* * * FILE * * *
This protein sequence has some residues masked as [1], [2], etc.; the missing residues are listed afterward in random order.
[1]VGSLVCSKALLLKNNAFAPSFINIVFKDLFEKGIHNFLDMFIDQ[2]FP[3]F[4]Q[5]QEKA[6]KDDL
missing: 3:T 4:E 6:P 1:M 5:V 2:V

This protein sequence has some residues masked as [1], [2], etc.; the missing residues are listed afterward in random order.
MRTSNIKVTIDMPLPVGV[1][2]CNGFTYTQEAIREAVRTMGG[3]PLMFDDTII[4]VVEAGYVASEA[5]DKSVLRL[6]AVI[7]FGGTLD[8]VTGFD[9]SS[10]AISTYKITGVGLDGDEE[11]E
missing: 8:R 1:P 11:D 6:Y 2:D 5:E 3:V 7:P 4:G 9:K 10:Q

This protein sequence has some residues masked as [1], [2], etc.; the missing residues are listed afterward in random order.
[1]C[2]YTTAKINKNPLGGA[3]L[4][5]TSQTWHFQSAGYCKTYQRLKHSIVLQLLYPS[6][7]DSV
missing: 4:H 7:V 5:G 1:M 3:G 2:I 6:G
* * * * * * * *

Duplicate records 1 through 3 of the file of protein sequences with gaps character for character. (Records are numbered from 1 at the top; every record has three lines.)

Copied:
This protein sequence has some residues masked as [1], [2], etc.; the missing residues are listed afterward in random order.
[1]VGSLVCSKALLLKNNAFAPSFINIVFKDLFEKGIHNFLDMFIDQ[2]FP[3]F[4]Q[5]QEKA[6]KDDL
missing: 3:T 4:E 6:P 1:M 5:V 2:V

This protein sequence has some residues masked as [1], [2], etc.; the missing residues are listed afterward in random order.
MRTSNIKVTIDMPLPVGV[1][2]CNGFTYTQEAIREAVRTMGG[3]PLMFDDTII[4]VVEAGYVASEA[5]DKSVLRL[6]AVI[7]FGGTLD[8]VTGFD[9]SS[10]AISTYKITGVGLDGDEE[11]E
missing: 8:R 1:P 11:D 6:Y 2:D 5:E 3:V 7:P 4:G 9:K 10:Q

This protein sequence has some residues masked as [1], [2], etc.; the missing residues are listed afterward in random order.
[1]C[2]YTTAKINKNPLGGA[3]L[4][5]TSQTWHFQSAGYCKTYQRLKHSIVLQLLYPS[6][7]DSV
missing: 4:H 7:V 5:G 1:M 3:G 2:I 6:G